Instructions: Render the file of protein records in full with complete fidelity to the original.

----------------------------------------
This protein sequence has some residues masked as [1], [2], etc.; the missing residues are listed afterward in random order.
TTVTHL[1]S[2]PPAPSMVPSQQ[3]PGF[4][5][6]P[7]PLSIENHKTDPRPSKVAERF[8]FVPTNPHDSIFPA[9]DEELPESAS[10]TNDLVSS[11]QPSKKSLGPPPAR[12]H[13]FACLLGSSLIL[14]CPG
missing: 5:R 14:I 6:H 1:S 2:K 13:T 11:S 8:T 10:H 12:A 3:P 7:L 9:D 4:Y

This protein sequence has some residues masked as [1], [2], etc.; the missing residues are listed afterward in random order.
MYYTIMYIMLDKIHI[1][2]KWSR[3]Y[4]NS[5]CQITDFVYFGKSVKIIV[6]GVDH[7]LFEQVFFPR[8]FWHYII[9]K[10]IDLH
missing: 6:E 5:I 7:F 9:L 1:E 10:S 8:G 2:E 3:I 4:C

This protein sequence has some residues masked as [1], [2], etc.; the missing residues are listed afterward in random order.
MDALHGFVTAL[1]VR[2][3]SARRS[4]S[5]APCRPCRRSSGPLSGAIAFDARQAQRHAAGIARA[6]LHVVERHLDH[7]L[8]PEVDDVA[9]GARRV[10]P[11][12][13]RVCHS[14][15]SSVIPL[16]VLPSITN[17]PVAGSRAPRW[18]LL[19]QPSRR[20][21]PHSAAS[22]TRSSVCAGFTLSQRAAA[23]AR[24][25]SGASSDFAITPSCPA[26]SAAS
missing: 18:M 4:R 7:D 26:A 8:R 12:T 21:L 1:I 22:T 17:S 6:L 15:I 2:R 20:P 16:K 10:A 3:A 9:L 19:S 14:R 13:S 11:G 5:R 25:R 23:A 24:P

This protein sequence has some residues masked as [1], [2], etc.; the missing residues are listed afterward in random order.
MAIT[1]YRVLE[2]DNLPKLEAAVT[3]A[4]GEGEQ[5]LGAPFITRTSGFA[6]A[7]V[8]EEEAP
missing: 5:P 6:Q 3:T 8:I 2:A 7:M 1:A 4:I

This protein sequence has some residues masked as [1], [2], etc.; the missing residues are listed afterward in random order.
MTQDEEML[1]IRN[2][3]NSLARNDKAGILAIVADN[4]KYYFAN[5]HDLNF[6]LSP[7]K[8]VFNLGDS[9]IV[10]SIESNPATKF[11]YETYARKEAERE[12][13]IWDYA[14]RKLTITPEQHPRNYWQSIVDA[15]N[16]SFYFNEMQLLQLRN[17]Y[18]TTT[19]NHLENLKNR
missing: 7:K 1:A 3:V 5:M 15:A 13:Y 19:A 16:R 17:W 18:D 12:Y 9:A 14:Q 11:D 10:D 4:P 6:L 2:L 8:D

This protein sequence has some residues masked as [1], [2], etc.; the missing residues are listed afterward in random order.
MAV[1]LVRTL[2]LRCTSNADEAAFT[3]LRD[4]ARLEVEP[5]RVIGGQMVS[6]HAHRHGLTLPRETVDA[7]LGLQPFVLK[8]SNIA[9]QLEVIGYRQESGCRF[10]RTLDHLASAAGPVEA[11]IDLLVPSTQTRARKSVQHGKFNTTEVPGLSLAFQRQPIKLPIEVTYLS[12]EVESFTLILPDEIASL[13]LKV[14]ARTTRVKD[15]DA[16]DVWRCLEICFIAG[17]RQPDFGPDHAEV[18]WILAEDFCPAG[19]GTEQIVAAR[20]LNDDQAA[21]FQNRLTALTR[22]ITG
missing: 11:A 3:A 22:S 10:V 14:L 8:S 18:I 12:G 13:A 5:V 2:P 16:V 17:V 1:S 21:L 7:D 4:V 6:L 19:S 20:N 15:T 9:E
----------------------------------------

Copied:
This protein sequence has some residues masked as [1], [2], etc.; the missing residues are listed afterward in random order.
TTVTHL[1]S[2]PPAPSMVPSQQ[3]PGF[4][5][6]P[7]PLSIENHKTDPRPSKVAERF[8]FVPTNPHDSIFPA[9]DEELPESAS[10]TNDLVSS[11]QPSKKSLGPPPAR[12]H[13]FACLLGSSLIL[14]CPG
missing: 5:R 14:I 6:H 1:S 2:K 13:T 11:S 8:T 10:H 12:A 3:P 7:L 9:D 4:Y

This protein sequence has some residues masked as [1], [2], etc.; the missing residues are listed afterward in random order.
MYYTIMYIMLDKIHI[1][2]KWSR[3]Y[4]NS[5]CQITDFVYFGKSVKIIV[6]GVDH[7]LFEQVFFPR[8]FWHYII[9]K[10]IDLH
missing: 6:E 5:I 7:F 9:L 1:E 10:S 8:G 2:E 3:I 4:C

This protein sequence has some residues masked as [1], [2], etc.; the missing residues are listed afterward in random order.
MDALHGFVTAL[1]VR[2][3]SARRS[4]S[5]APCRPCRRSSGPLSGAIAFDARQAQRHAAGIARA[6]LHVVERHLDH[7]L[8]PEVDDVA[9]GARRV[10]P[11][12][13]RVCHS[14][15]SSVIPL[16]VLPSITN[17]PVAGSRAPRW[18]LL[19]QPSRR[20][21]PHSAAS[22]TRSSVCAGFTLSQRAAA[23]AR[24][25]SGASSDFAITPSCPA[26]SAAS
missing: 18:M 4:R 7:D 26:A 8:R 12:T 21:L 1:I 22:T 17:S 6:L 15:I 2:R 20:P 16:K 10:A 3:A 9:L 19:S 14:R 13:S 11:G 5:R 25:R 23:A 24:P

This protein sequence has some residues masked as [1], [2], etc.; the missing residues are listed afterward in random order.
MAIT[1]YRVLE[2]DNLPKLEAAVT[3]A[4]GEGEQ[5]LGAPFITRTSGFA[6]A[7]V[8]EEEAP
missing: 5:P 6:Q 3:T 8:I 2:A 7:M 1:A 4:I

This protein sequence has some residues masked as [1], [2], etc.; the missing residues are listed afterward in random order.
MTQDEEML[1]IRN[2][3]NSLARNDKAGILAIVADN[4]KYYFAN[5]HDLNF[6]LSP[7]K[8]VFNLGDS[9]IV[10]SIESNPATKF[11]YETYARKEAERE[12][13]IWDYA[14]RKLTITPEQHPRNYWQSIVDA[15]N[16]SFYFNEMQLLQLRN[17]Y[18]TTT[19]NHLENLKNR
missing: 7:K 1:A 3:V 5:M 15:A 13:Y 19:A 16:R 17:W 18:D 12:Y 9:A 14:Q 11:D 10:D 4:P 6:L 2:L 8:D

This protein sequence has some residues masked as [1], [2], etc.; the missing residues are listed afterward in random order.
MAV[1]LVRTL[2]LRCTSNADEAAFT[3]LRD[4]ARLEVEP[5]RVIGGQMVS[6]HAHRHGLTLPRETVDA[7]LGLQPFVLK[8]SNIA[9]QLEVIGYRQESGCRF[10]RTLDHLASAAGPVEA[11]IDLLVPSTQTRARKSVQHGKFNTTEVPGLSLAFQRQPIKLPIEVTYLS[12]EVESFTLILPDEIASL[13]LKV[14]ARTTRVKD[15]DA[16]DVWRCLEICFIAG[17]RQPDFGPDHAEV[18]WILAEDFCPAG[19]GTEQIVAAR[20]LNDDQAA[21]FQNRLTALTR[22]ITG
missing: 11:A 3:A 22:S 10:V 14:L 8:S 18:I 12:G 13:A 5:V 2:P 16:V 17:V 1:S 21:L 7:D 4:V 6:L 19:S 20:N 15:T 9:E